A tunable 80-MHz pulsed laser (InSight, Spectra Physics) provided two synchronized outputs. The tunable pump beam provided up to 1.0-W power, 120-fs pulse duration, and a tuning range from 680 to 1300 nm. The fixed 1040-nm beam with 0.5-W power and ~200-fs pulse width served as the Stokes beam. The Stokes beam was sent to a diffraction grating (1200 grooves/mm), and a slit on the Fourier plane narrowed the bandwidth. The full width at half maximum was measured to be 3 ps by an autocorrelator, and the power was 100 mW. A broadband pump beam covering 180 cm−1 at 800 nm was dispersed by a diffraction grating (1200 grooves/mm) in the x direction and scanned by a 17-kHz polygon scanner (Lincoln Laser) in the y direction on a photolithography mask, which modulated the reflected intensities of each wavelength at 16 different frequencies ranging from 1.5 to 3.0 MHz. The photolithography mask was designed with 16 one-dimensional arrays of points in the x direction. Within each array, there were 88 to 176 periods in the y direction. These features were written by blue chrome, which exhibits an optical density of 3 and low reflectivity (less than 5%) at 800 nm, on a 4 inch × 4 inch × 0.060 inch piece of soda lime. We placed a mirror (E03, Thorlabs) after the photomask to reflect the modulated 800-nm laser beam. Therefore, the modulation depth was close to 95%. A similar scheme was used to modulate the beam in the kilohertz range in a previous study (26). For imaging applications, the modulated pump and Stokes beams were sent to a lab-built microscope. A 25× objective (XLPlan N 25×, Olympus) was used to focus the light on the sample. The pump and Stokes laser powers on the sample were 30 and 50 mW, respectively. The SRG signal was then collected by the same objective, and a polarizing beam splitter was used to reflect the polarization-scrambled SRG signal to a photodiode (s3994-01, Hamamatsu). This epi-detection scheme collected 3% of photons from the sample. For the forward-detected imaging scheme, the Stokes beam was collected by an oil condenser and sent to the photodiode. The induced photocurrent was amplified through a resonant amplifier circuit, which used the parasitic capacitance of the photodiode to create a central resonance frequency of 2.25 MHz and a bandwidth of 1.5 MHz. The amplified signal was sent to a high-speed data acquisition board with up to 140 MHz sampling rate (ATS 460, AlazarTech). The data acquisition was synchronized with the galvo mirrors in the lab-built microscope and the polygon scanner in the pulse shaper by LabVIEW. A 60-μs time trace of SRG signal with a sampling rate of 10 MHz was recorded for each pixel. Fast Fourier transformation was performed in LabVIEW to retrieve the SRG spectra in the modulation frequency domain. For each spectral channel, we integrated over the 70-kHz bandwidth. After the laser power normalization and Raman shift calibration, an SRG spectrum was retrieved. For an image with 200 × 200 pixels, it took 2.4 s to record a total of 40,000 time traces. The data transfer from the data acquisition board to the computer required ~3 s. The following Fourier transformation at each pixel and image reconstruction by LabVIEW required 1 min.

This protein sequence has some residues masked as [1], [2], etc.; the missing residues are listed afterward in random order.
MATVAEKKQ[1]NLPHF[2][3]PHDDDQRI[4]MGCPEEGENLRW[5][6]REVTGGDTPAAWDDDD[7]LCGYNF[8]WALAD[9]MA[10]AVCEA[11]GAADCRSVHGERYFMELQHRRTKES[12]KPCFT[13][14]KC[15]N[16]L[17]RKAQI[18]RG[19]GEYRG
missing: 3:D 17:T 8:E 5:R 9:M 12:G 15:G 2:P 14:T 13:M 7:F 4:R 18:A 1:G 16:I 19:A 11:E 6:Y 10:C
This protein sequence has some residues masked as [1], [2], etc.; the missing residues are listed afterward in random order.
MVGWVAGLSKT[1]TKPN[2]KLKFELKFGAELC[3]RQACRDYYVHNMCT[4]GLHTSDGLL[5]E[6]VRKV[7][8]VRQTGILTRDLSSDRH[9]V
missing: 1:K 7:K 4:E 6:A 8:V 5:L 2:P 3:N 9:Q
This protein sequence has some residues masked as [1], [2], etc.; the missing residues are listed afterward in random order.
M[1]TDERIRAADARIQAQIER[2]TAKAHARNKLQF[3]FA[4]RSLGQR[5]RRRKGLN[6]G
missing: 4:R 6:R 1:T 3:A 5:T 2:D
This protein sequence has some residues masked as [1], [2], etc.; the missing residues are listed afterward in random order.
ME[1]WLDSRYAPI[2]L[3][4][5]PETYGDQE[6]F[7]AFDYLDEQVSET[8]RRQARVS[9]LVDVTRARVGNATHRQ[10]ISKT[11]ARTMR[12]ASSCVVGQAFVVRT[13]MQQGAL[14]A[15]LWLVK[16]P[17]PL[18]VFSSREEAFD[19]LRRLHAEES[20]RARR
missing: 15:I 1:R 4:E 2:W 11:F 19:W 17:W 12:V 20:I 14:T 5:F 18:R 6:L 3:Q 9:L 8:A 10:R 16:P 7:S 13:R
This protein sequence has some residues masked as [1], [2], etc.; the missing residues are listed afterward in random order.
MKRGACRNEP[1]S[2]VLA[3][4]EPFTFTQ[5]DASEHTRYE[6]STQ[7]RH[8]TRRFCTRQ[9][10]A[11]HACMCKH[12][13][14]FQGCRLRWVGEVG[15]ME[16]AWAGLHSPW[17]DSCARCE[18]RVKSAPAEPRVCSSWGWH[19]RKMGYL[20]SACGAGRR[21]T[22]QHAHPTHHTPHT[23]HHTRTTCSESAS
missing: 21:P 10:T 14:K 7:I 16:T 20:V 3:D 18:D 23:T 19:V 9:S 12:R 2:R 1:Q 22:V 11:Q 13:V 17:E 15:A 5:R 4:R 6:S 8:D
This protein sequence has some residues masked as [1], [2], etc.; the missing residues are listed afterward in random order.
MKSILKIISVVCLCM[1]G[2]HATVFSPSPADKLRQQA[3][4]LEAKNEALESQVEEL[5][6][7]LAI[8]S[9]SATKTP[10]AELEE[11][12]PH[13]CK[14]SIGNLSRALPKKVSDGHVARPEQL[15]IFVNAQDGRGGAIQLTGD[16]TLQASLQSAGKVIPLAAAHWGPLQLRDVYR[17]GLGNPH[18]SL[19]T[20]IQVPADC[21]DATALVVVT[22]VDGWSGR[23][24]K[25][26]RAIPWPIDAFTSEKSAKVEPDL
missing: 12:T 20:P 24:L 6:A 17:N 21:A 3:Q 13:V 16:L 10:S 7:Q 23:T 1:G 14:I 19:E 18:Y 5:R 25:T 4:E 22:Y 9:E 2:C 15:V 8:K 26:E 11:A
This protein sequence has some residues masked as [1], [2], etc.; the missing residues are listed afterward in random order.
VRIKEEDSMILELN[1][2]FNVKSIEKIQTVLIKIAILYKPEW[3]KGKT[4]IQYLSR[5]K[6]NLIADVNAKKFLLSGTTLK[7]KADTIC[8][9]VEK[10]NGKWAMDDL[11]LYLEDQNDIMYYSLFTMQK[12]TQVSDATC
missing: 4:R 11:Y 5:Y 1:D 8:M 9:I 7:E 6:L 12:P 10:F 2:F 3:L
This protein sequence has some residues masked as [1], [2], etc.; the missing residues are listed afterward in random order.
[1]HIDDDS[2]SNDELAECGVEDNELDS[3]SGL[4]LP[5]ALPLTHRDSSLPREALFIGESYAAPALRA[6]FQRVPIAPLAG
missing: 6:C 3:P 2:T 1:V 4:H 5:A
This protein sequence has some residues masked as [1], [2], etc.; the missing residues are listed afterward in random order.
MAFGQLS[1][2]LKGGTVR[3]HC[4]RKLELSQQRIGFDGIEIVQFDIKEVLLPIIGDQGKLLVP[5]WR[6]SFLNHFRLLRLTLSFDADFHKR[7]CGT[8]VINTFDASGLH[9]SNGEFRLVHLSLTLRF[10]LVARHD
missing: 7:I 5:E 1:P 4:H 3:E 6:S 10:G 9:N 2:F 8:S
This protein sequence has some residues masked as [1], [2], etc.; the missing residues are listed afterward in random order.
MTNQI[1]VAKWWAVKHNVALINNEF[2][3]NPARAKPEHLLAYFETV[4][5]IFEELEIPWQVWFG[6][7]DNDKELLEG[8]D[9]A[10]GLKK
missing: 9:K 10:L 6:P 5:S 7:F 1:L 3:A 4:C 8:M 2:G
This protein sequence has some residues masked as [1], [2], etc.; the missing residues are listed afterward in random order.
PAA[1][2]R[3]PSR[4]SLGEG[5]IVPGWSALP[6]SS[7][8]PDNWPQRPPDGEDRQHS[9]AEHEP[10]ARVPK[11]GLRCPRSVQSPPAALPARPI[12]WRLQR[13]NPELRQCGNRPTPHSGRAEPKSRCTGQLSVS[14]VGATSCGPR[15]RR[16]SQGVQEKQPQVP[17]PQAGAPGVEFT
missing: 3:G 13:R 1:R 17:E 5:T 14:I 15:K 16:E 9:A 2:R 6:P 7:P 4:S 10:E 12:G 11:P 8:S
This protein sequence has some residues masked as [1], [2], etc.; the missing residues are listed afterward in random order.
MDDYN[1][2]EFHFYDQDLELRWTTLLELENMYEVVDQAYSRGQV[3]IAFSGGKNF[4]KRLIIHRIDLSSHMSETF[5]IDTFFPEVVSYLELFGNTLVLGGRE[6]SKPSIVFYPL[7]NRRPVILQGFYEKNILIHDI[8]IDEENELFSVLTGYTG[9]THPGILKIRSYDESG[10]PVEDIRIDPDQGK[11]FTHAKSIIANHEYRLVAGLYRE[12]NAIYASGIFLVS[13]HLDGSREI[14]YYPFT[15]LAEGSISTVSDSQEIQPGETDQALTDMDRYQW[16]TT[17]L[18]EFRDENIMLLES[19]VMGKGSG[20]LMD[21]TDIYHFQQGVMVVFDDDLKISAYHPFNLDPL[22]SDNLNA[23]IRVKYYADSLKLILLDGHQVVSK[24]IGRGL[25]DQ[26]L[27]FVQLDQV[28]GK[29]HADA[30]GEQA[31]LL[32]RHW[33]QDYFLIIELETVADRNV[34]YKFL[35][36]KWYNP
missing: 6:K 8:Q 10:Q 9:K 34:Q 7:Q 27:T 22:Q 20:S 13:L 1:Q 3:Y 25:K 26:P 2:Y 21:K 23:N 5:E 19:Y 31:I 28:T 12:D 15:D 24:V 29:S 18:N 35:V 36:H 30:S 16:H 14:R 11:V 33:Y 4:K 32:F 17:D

MCR analysis